The expertise of Prof Birkholtz and her team in the search for antimalarial drugs has led to the recent establishment of the South African Malaria Transmission-Blocking Consortium (SAMTC). Consisting of leading local researchers, the SAMTC is unique in the African context – this research platform aims to deliver antimalarials to eliminate malaria on the continent, if not worldwide. Internationally leading, the SAMTC partners with various other agencies working towards malaria elimination. This ability to identify malaria transmission blocking drugs is a major breakthrough for South Africa and Africa as whole and paves the way towards success in malaria elimination strategies on the continent.

For more information, contact Prof Birkholtz on: [email protected]

For an overview of her research: https://www.researchgate.net/profile/Lyn-Marie_Birkholtz/publications

Image Gallery

Privacy Policy

The University is firmly committed to protecting the privacy of users of the website. No personal information about users of this website will be disclosed to a third party without the prior consent thereto by the user. (Personal information shall at all times be dealt with in accordance with the provisions of the Protection of Personal Information Act, 2013 (Act 4 of 2013).)

The University reserves the right to automatically collect information on users' usage of the website (for example, via cookies) in order to improve users' browsing and interaction with the University and for non-personal statistical purposes.

Changes to this privacy policy

The University reserves the right to change, amend, or update this privacy policy periodically.

Modifications to the website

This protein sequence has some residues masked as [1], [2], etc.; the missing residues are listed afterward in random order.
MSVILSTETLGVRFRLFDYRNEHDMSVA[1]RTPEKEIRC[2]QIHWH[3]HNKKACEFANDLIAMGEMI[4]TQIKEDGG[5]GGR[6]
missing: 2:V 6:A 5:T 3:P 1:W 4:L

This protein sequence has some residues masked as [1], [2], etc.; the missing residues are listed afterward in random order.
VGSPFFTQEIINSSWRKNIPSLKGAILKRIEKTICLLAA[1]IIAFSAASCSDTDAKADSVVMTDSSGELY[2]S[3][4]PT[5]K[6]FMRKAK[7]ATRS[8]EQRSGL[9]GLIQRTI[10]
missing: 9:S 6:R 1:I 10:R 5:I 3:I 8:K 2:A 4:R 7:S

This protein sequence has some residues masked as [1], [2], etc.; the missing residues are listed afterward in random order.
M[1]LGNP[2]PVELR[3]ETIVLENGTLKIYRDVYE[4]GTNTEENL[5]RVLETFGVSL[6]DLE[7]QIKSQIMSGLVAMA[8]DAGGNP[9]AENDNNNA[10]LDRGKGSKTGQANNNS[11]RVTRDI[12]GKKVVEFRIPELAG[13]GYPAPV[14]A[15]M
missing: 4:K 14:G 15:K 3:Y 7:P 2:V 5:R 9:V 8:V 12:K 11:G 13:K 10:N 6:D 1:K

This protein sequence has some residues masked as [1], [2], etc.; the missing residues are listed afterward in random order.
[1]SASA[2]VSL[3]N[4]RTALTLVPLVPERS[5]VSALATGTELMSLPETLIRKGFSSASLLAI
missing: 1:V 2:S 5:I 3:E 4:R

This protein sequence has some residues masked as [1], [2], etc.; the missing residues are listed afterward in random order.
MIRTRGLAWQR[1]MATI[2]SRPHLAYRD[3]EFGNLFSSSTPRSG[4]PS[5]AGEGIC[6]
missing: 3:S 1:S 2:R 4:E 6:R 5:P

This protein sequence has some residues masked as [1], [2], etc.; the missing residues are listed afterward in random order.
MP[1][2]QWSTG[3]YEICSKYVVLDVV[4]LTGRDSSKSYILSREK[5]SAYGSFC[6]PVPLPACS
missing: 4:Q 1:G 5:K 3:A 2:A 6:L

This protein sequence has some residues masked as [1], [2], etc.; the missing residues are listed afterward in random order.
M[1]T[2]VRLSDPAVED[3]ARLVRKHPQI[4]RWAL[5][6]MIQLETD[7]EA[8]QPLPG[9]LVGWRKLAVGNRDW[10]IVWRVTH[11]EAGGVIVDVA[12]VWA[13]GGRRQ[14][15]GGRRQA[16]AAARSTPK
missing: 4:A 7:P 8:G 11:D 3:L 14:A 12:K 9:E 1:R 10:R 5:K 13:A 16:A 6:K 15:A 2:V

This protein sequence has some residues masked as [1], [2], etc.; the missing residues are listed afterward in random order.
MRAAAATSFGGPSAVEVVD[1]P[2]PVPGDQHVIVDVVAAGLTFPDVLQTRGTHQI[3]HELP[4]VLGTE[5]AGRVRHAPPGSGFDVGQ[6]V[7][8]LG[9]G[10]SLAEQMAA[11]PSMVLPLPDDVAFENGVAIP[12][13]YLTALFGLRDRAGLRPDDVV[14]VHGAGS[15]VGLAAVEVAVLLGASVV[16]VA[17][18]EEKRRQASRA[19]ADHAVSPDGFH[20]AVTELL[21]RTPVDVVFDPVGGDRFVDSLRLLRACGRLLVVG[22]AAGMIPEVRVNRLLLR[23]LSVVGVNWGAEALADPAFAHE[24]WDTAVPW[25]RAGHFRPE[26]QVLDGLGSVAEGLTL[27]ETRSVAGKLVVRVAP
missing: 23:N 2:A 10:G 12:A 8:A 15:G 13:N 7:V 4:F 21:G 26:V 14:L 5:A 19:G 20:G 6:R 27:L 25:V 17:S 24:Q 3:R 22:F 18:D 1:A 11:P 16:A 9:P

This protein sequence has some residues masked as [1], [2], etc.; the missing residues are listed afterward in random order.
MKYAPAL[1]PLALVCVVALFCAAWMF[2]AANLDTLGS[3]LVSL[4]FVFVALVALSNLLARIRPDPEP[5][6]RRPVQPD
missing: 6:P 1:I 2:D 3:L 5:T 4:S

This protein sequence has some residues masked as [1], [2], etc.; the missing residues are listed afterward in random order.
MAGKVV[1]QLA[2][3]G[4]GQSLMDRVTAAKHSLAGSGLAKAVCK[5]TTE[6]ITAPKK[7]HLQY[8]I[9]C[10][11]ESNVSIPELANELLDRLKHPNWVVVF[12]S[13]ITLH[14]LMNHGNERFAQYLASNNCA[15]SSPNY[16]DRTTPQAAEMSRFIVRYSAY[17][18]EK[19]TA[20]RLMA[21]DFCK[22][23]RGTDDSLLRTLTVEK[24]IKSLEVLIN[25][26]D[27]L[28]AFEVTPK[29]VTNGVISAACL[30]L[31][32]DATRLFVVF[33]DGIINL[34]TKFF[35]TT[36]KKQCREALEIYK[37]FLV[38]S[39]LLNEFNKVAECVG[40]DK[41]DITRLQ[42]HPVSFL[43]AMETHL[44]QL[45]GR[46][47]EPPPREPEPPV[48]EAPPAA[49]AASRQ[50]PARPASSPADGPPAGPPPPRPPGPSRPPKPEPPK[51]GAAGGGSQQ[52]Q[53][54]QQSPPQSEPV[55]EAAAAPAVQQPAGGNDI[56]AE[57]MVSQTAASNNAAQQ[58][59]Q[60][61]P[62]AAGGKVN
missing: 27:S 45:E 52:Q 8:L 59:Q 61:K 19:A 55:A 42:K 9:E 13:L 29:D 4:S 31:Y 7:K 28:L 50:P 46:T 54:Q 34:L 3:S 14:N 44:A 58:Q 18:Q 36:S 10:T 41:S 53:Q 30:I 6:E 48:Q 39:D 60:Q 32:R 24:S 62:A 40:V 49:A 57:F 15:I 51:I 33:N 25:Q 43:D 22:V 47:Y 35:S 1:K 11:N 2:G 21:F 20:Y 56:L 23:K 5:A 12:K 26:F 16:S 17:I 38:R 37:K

The University reserves the right to modify, change, amend or discontinue the website (or any part thereof) temporarily or permanently, without prior notice.


The University may provide links to other websites or resources. This does not imply the University's endorsement of such sites. The University does not have any control over these websites and will, therefore, not be liable for any damages whatsoever arising from the utilisation of these websites by users.

The University does not prohibit third-party sites to link to publicly visible content on this website. However, it is expressly prohibited for any third party to frame any page on this website in any way whatsoever without the prior written approval of the University.

University of Pretoria proprietary rights

The copyright and other intellectual property rights (which include the University’s brand and logo), which are owned by or licensed to the University, existing in and attaching to this website, are the property of the University. These include but are not limited to text, content, design, layout, graphics, organisation, digital conversion and other information related to the website.

Users are granted a non-exclusive, non-transferable, revocable licence to:

  • access and use this website strictly in accordance with these terms;